On October 18th through 21st, 2013, the panelists were in Winnipeg, Manitoba. Within the midst of the exquisite prairie autumn colours, we found ourselves in consultations: at the University of Manitoba in the Archives & Special Collections department within the Elizabeth Dafoe Library; at the St. Boniface Branch of the Winnipeg Public Library (WPL); and, in the central Millennium Library again of the WPL system. The participants mirrored those in other centres, including: faculty, librarians, archivists and administrators from the University of Manitoba, the University of Winnipeg and the Canadian Mennonite University, as well as students from the archival program at the University of Manitoba; library trustees from several points in the Province; provincial library leadership officers; and the general public. It is also relevant and appropriate to mention that the panelists delighted in a superb dinner meal, Friday evening, at the East India Company restaurant. While a most delicious meal in itself, it was significant in that when the transportation needs of fans attending the Winnipeg Jets vs St. Louis Blues hockey game outstripped the available taxis, the proprietor of the restaurant provided the panelists transportation in his luxury XJ Jaguar sedan. Our Panel’s Chair was most impressed at the personal service (and was most appreciative).
Each of the previous sessions was introduced by the Chair with the question: Why are libraries and archives important? Winnipeg similarly. Responses were also similar, including but not limited to such as: “. . . archives are critical for the transmission of knowledge”; “. . . without archives there would be no sources for either the preservation or the protection of human rights, the accountability and transparency of government, the integration of ethnic identity and the support of indigenous rights and identity”; “. . . libraries are a place where newcomers come to orient themselves within the community”; and, “. . . [libraries are] safe and neutral ground.”
The conversation at the University of Manitoba was the most wide-ranging, and reflected the diversity of the audience. Considerable attention was paid to the community orientation of both libraries and archives. Supporting evidence-based policy making at all levels of government was considered of particular importance. Libraries, it was suggested, were noteworthy for their silent underpinning of commerce, healthcare and other economic and social services of Canadian communities. Yet despite the centrality of support services, credit is rarely given to the libraries or archives by the vast majority of clients. There was opinion as to how better to promote the role and services of libraries and archives in terms of the value they provide but their inability to express that value to hosting agencies.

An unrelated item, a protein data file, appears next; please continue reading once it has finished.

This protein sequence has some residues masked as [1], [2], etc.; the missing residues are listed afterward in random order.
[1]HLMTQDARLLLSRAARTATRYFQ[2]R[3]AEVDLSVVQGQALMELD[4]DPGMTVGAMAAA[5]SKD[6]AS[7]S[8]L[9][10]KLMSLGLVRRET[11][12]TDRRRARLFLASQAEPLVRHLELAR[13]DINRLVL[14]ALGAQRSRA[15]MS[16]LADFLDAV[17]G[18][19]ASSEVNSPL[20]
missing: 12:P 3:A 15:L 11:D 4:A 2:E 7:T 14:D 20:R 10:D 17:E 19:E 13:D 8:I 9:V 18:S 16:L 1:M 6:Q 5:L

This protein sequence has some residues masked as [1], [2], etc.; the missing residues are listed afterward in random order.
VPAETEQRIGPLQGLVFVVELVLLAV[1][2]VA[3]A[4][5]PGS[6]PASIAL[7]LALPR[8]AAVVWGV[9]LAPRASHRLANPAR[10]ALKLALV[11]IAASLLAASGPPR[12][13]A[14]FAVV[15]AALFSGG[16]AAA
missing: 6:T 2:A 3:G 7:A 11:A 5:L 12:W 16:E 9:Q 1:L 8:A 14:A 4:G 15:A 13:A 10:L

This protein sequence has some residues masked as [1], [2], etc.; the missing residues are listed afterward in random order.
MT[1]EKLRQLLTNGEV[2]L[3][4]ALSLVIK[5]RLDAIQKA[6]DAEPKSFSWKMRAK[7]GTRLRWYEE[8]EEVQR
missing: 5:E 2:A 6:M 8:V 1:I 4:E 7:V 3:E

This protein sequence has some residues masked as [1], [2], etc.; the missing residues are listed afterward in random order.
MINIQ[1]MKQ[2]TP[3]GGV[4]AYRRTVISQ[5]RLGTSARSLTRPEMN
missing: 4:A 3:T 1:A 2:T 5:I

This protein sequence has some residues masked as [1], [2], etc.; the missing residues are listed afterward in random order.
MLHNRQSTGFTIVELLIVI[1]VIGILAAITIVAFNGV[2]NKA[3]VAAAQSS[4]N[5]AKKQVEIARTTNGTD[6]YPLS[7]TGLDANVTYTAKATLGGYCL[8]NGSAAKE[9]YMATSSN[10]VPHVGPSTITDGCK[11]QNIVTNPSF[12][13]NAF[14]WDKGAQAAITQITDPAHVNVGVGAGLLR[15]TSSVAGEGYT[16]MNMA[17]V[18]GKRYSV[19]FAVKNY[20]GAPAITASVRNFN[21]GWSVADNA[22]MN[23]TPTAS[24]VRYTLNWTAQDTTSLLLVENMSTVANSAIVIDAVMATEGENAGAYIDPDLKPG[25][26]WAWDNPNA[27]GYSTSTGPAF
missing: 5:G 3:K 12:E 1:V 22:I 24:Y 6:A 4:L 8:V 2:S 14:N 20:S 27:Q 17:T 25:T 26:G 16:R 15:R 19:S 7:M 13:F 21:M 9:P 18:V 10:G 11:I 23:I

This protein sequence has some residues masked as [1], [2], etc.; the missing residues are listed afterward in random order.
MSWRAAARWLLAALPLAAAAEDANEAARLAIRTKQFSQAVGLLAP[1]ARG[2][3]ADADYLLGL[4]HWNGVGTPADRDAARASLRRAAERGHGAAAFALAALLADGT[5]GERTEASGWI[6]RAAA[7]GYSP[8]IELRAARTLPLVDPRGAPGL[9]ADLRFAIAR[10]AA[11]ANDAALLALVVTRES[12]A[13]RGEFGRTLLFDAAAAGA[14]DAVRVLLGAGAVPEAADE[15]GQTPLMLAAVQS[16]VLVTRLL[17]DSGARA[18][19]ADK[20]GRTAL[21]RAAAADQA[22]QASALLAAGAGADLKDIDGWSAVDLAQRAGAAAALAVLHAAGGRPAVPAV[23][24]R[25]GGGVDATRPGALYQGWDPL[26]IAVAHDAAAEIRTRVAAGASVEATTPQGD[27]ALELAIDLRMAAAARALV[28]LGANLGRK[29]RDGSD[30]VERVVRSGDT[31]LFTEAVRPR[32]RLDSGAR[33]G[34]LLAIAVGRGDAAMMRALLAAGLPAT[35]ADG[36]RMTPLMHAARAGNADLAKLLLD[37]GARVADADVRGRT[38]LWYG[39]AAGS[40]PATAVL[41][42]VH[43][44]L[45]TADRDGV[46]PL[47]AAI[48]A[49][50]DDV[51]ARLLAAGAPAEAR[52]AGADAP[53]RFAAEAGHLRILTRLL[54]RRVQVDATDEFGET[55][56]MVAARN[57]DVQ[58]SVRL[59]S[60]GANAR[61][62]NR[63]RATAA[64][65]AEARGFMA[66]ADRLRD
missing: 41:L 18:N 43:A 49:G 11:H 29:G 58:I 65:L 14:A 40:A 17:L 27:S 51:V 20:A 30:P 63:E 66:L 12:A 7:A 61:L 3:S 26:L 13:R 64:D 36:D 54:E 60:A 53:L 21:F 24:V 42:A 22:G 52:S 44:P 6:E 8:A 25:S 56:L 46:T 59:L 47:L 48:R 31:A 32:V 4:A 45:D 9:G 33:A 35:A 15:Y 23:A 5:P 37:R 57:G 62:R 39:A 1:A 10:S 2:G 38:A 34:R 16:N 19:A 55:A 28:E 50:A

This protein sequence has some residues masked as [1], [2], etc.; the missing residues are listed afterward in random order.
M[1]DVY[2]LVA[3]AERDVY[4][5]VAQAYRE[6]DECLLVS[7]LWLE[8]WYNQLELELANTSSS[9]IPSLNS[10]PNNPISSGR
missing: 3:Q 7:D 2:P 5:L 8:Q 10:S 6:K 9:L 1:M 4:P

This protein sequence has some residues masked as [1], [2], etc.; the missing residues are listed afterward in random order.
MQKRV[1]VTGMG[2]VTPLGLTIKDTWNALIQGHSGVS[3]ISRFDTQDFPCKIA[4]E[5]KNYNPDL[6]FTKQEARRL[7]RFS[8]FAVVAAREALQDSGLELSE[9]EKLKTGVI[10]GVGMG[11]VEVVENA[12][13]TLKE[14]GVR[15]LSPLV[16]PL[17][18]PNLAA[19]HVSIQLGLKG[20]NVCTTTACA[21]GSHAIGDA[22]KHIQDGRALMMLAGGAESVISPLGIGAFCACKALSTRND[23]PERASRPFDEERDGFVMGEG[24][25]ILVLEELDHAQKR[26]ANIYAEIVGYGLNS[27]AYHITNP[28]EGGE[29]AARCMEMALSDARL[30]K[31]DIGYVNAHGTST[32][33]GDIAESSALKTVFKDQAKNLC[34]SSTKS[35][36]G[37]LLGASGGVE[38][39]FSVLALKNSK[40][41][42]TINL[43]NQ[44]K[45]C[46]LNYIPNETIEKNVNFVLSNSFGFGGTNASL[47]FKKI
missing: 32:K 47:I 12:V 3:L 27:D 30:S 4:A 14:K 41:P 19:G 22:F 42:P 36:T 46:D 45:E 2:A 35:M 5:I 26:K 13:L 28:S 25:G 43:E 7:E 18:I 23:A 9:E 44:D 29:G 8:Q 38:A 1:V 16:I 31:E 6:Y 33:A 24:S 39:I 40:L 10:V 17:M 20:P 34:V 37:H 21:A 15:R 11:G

There was a compelling defense of the academic library, which included emotives such as: “. . . the library as a place for student conversations about the life of the mind—conversations which cultivate a sense of wonder and joy and cherishing of text, and cherishing the process of engagement with the text.” There ensued a dialogue as to the ongoing importance of the text, whether analog or digital.
Prompted by the Chair, the conversation turned to the issues associated with the LAC-BAC; most particularly there was discussion as to the issues and realities of convergence and particularly the issue of respect between professions—a culture of respect that appeared to have disappeared from this national institution. With regard to LAC-BAC leadership, the leadership structure was less important than the leader’s credentials (preferred were those relevant to libraries or archives), but the most important quality of the incumbent was the ability to respect the professional attributes of the contributing staff and the communities of practice they represented. A brief discussion ensued as to whether the LIS schools and the Archives programs should have more cross-disciplinary curricula, and more leadership programming within these curricula. Students in the audience were emphatic that more management and leadership courses were a necessity.
Common to other of the regional conversations, there was attention paid to the magnitude of the challenges, whether archival or library-based. National strategies were required, but there seemed to be lack of federal leadership. Various opinions were expressed, including that within the archival context the cancelled National Archival Development Program could have served as such a catalytic agency, particularly given the provincial Councils that were a product of the Program. Participants acknowledged that needs and issues were imperative and that the library and archival communities “. . . need to get political” because “there is a disconnect between the people in this room and the public.” As a final word, there was a strong sentiment expressed that it was all “. . . about relevancy . . . how as a community we can demonstrate to our clients and our sponsoring bodies that we matter.”